Yearbook changes from class to club


Photo by Nghi Doan

A photo of the recent yearbooks editions.

Nghi Doan & Avery Martin, Managing Editor of News

In the past, yearbook has been offered as a class, but this year the program was changed into a club. The reason for this change was a lack of students signing up for the class. Emily Kalis, Assistant Dean of Admissions and Yearbook faculty advisor, said that “last year we had five awesome students in the Yearbook class. Over the summer, when we asked for the class roster, we had no one sign up because it did not fit into their schedules.”

      Even when there was a lack of students, a yearbook still needed to be done. To tackle this issue, Kalis and David Atas, Head Athletic Trainer and Yearbook faculty advisor, talked to Chris Tennyson, Dean of Students and Academic Affairs, to figure out a solution. They came up with a solution to make yearbook a club and independent study instead of a class. Kalis also commented that the solution they came up with is great because “it’s not stressing the students out as much, they are still getting credit, and we have a yearbook at the end of the day.”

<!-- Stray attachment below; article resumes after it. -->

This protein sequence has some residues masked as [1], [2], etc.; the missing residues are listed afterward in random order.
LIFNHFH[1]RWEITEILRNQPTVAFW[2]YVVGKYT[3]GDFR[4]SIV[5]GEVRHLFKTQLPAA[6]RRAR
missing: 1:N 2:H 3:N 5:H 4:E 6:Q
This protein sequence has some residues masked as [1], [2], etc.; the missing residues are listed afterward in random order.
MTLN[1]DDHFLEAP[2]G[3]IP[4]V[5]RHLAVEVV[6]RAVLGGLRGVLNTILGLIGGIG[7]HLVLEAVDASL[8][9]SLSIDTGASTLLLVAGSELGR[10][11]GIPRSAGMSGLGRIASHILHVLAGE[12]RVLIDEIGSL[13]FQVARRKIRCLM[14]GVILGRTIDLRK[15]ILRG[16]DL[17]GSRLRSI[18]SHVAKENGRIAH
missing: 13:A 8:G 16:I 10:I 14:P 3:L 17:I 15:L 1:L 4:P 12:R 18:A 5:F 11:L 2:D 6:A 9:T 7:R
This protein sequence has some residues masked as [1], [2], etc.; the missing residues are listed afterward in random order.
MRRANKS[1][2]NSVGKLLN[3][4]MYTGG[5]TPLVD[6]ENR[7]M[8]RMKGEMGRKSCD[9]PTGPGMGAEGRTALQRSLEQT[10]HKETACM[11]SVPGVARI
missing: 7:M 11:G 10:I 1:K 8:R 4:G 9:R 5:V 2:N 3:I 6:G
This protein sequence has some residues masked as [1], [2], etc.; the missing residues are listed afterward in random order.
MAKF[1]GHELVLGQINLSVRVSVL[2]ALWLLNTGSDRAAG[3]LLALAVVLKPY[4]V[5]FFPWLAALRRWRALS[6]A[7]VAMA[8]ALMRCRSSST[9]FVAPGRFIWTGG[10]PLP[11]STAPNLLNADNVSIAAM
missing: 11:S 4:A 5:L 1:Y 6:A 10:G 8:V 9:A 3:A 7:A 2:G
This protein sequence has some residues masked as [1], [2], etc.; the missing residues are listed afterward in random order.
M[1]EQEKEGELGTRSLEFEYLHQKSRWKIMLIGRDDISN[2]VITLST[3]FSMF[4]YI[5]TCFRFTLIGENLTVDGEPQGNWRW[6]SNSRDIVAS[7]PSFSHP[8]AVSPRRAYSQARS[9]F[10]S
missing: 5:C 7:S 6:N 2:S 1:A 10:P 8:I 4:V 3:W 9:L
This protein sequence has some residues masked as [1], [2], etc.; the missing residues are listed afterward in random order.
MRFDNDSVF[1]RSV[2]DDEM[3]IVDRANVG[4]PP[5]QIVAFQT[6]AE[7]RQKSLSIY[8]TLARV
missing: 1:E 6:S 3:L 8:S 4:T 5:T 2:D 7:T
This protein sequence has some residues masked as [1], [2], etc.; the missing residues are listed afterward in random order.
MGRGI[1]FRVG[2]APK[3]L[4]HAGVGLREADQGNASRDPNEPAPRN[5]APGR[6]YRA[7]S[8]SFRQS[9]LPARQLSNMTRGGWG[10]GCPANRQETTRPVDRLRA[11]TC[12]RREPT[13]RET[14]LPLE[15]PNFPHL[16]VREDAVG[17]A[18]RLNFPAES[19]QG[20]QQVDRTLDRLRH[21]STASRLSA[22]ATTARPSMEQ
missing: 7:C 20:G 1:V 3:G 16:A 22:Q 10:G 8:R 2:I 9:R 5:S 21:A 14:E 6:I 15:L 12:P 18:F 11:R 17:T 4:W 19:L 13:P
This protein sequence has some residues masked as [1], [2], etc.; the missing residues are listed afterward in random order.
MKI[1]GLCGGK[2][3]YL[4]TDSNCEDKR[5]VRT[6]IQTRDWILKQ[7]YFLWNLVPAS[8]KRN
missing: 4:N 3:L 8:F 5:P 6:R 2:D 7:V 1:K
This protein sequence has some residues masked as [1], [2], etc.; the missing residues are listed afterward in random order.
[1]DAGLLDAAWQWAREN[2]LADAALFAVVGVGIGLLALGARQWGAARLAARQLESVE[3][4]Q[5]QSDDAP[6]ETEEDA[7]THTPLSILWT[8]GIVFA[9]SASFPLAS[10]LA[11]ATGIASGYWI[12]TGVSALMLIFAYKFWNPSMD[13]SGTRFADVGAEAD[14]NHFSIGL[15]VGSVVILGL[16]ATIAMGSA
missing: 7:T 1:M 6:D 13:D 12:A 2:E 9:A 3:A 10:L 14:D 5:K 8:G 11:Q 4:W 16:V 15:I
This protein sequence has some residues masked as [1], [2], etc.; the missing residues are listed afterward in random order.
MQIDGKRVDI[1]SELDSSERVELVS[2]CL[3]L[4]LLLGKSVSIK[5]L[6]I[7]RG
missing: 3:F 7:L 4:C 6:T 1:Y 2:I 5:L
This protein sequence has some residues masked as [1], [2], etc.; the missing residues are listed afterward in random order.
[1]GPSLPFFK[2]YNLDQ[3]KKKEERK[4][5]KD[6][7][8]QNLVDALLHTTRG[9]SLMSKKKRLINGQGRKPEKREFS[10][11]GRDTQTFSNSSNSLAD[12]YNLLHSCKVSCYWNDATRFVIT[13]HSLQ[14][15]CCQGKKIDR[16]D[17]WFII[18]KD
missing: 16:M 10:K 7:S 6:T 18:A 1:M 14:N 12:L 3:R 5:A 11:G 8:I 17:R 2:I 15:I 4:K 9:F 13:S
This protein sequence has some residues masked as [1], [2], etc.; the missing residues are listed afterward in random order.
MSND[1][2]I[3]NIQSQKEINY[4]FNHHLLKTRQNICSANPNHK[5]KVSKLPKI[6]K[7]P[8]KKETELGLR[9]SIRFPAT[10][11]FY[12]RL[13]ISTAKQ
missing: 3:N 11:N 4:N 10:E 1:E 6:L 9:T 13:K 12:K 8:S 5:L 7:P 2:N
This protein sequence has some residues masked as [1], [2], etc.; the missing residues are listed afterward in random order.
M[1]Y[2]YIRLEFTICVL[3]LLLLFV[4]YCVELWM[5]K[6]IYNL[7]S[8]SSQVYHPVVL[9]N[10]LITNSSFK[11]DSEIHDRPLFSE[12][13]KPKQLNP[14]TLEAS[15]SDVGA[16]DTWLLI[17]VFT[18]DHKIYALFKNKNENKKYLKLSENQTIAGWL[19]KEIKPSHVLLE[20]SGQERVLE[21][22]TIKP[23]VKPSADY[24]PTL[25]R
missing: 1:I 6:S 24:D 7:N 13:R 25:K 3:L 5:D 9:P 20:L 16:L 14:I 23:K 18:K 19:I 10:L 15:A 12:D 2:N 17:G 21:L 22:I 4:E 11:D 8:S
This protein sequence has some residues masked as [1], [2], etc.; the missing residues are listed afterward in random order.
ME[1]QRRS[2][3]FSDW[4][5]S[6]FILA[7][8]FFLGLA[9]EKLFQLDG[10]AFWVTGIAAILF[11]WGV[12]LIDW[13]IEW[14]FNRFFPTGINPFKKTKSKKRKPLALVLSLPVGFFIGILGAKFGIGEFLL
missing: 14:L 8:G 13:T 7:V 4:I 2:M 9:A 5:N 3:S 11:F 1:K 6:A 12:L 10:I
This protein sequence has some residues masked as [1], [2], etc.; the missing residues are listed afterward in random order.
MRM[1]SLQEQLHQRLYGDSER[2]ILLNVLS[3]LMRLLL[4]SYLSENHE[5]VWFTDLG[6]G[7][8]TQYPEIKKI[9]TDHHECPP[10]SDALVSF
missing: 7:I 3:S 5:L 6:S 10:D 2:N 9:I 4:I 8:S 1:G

When asked about whether or not students would still get credit if they signed up for the yearbook club, Atas says that “credit only counts when you are doing the independent study.” Unless choosing to take Yearbook as an independent study, students would not get credit for it and would only be put as participants in making the yearbook if they are in the club.

    The new yearbook club has been seen as a positive change. When asked about how they feel about the changes, Kalis mentioned that “students who were considering doing the class last year now have the opportunity to do it—especially seniors.” The changes bring in more new students, thus also helping with the workload. Jason Koenig, Fine & Performing Arts Department Chair, commented that “making it a club made more sense, there is more time in the cycle for clubs to meet. There’s more opportunity for students to get involved.”

   Moreover, having the yearbook class turn into a club and independent study allows students to take it as something fun rather than having to fill up credit. Not only that, the yearbook-making process itself is a student-led thing. Koenig pointed out that even with the change from a class to a club, it would not make a difference because “so far we have ten students who really want to make a great yearbook, just like any other club, these students will make it happen.”